precautions during an earth quake.
Precautions to be Taken During an Earthquake
* If you are indoors during an earthquake, drop, cover, and hold on. Get under a desk, table or bench. Hold on to one of the legs and cover your eyes. If there's no table or desk nearby, sit down against an interior wall. An interior wall is less likely to collapse than a wall on the outside shell of the building.
* Pick a safe place where things will not fall on you, away from windows, bookcases, or tall, heavy furniture.
* It is dangerous to run outside when an earthquake happens because bricks, roofing, and other materials may fall from buildings during and immediately following earthquakes, injuring persons near the building.
* Wait in your safe place until the shaking stops, then check to see if you are hurt. You will be better able to help others if you take care of yourself first, then check the people around you.
* Move carefully and watch out for things that have fallen or broken, creating hazards. Be ready for additional earthquakes called "aftershocks."
* Be on the lookout for fires. Fire is the most common earthquake related hazard, due to broken gas lines, damaged electrical lines or appliances, and previously contained fires or sparks being released.
* If you must leave a building after the shaking stops, use the stairs, not the elevator. Earthquakes can cause fire alarms and fire sprinklers to go off. You will not be certain whether there is a real threat of fire. As a precaution, use the stairs.
If you are outside in an earthquake, stay outside. Move away from buildings, trees, streetlights, and power lines. Crouch down and cover your head. Many injuries occur within 10 feet of the entrance to buildings. Bricks, roofing, and other materials can fall from buildings, injuring persons nearby. Trees, streetlights, and power lines may also fall, causing damage or injury.
How to Protect Your Property
* Bolt bookcases, china cabinets, and other tall furniture to wall studs. Brace or anchor high or top-heavy objects. During an earthquake, these items can fall over, causing damage or injury.
Secure items that might fall (televisions, books, computers, etc.). Falling items can cause damage or injury.
Install strong latches or bolts on cabinets. The contents of cabinets can shift during the shaking of an earthquake. Latches will prevent cabinets from flying open and contents from falling out.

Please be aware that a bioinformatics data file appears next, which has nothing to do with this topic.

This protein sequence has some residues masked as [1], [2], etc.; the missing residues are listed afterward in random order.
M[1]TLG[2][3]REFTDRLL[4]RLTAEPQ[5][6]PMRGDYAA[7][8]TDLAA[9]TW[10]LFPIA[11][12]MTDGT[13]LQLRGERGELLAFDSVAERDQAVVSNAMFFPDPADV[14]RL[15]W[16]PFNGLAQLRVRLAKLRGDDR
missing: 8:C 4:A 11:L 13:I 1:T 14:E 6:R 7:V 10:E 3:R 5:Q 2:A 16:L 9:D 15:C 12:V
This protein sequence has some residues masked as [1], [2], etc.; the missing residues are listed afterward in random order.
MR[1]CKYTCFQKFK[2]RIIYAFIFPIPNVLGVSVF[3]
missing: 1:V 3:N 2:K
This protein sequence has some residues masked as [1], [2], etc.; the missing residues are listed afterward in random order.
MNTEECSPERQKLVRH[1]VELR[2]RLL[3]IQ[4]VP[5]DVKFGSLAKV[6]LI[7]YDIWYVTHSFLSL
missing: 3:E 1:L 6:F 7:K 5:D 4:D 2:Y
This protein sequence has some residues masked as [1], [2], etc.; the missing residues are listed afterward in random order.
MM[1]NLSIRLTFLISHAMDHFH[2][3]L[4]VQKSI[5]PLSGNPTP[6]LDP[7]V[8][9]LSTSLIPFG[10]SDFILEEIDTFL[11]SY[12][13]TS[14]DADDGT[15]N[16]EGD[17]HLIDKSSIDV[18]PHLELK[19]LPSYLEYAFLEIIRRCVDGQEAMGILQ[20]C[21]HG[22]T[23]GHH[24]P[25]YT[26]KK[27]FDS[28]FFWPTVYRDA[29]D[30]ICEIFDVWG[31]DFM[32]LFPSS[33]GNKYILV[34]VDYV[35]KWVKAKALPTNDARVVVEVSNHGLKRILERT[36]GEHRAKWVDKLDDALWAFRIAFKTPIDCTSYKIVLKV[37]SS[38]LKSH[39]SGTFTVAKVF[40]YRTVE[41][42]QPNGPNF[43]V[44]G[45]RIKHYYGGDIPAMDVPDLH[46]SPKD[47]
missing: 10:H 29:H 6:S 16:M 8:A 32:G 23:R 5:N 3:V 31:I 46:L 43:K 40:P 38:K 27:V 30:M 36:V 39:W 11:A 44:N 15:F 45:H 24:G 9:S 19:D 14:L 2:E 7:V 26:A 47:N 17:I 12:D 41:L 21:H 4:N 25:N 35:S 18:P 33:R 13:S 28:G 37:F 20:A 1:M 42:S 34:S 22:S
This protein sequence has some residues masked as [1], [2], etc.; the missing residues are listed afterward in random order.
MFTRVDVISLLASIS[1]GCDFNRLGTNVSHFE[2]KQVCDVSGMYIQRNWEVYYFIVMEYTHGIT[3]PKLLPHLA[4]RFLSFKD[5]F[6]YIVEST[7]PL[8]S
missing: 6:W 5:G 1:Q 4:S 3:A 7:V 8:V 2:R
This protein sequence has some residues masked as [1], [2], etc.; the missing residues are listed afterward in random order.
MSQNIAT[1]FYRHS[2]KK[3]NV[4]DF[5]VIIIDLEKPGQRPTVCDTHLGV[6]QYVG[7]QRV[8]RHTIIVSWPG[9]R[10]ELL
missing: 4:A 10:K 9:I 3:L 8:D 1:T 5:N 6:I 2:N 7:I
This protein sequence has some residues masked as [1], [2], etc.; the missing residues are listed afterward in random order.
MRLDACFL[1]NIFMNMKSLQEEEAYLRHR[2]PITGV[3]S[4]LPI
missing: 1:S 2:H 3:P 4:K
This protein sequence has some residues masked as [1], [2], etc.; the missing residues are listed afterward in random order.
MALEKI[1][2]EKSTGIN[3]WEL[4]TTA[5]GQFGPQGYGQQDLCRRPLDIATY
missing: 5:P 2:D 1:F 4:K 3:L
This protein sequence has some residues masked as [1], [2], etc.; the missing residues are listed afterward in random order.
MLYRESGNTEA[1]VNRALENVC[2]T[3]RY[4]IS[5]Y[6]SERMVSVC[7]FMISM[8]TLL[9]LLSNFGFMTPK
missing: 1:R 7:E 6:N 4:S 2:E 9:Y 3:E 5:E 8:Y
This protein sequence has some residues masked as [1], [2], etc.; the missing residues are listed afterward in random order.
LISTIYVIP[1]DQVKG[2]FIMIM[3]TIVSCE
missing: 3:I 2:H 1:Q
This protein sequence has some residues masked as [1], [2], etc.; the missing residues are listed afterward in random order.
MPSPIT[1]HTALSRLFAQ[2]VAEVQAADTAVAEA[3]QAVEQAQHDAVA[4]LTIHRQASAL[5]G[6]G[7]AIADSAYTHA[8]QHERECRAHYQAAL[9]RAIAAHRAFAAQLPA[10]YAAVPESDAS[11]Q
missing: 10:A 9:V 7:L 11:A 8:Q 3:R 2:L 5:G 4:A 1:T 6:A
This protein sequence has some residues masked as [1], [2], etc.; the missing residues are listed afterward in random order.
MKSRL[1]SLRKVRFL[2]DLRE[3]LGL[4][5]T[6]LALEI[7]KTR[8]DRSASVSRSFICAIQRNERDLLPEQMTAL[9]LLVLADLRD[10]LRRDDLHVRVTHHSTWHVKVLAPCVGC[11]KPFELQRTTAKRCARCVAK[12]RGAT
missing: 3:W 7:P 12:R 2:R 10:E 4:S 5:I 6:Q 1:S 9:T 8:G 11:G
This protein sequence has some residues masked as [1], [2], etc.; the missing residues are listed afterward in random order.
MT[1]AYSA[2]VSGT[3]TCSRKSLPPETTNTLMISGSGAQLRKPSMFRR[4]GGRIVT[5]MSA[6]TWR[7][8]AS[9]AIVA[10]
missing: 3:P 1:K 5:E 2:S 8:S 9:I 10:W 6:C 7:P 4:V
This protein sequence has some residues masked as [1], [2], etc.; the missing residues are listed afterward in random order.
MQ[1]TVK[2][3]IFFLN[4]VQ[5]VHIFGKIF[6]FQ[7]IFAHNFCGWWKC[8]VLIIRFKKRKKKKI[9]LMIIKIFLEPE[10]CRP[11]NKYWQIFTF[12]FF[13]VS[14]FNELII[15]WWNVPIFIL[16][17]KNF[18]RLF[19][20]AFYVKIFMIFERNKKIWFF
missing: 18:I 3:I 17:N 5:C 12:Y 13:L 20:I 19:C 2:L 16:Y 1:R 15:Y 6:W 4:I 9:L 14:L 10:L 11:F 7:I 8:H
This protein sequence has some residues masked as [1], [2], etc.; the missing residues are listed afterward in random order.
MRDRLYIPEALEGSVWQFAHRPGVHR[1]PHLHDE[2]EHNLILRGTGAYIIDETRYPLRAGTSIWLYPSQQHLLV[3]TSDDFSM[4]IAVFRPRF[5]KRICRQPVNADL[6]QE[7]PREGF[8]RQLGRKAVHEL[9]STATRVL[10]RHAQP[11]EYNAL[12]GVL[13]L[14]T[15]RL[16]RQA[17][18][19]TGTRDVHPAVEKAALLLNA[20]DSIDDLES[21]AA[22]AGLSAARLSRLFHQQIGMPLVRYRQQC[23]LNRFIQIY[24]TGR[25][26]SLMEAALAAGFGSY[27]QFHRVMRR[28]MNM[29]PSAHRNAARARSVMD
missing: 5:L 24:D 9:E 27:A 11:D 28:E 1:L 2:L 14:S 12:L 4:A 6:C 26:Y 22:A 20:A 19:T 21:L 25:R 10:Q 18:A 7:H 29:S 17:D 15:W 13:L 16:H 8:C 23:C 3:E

Move large or heavy objects and fragile items (glass or china) to lower shelves. There will be less damage and less chance of injury if these items are on lower shelves.
* Store breakable items such as bottled foods, glass, and china in low, closed cabinets with latches. Latches will help keep contents of cabinets inside.
* Store weed killers, pesticides, and flammable products securely in closed cabinets with latches, on bottom shelves. Chemical products will be less likely to create hazardous situations from lower, confined locations.
* Hang heavy items, such as pictures and mirrors, away from beds, couches, and anywhere people sit. Earthquakes can knock things off walls, causing damage or injury.
* Brace overhead light fixtures. During earthquakes, overhead light fixtures are the most common items to fall, causing damage or injury.
* Strap the water heater to wall studs. The water heater may be your best source of drinkable water following an earthquake. Protect it from damage and leaks.
* Bolt down any gas appliances. After an earthquake, broken gas lines frequently create fire hazards.
* Install flexible pipe fittings to avoid gas or water leaks. Flexible fittings will be less likely to break.
* Repair any deep cracks in ceilings or foundations. Get expert advice if there are signs of structural defects. Earthquakes can turn cracks into ruptures and make smaller problems bigger.
* Check to see if your house is bolted to its foundation. Homes bolted to their foundations are less likely to be severely damaged during earthquakes. Homes that are not bolted have been known to slide off their foundations, and many have been destroyed because they are uninhabitable.
* Consider having your building evaluated by a professional structural design engineer. Ask about home repair and strengthening tips for exterior features, such as porches, front and back decks, sliding glass doors, canopies, carports, and garage doors. Learn about additional ways you can protect your home. A Pr0fessional can give you advice on how to reduce potential damage.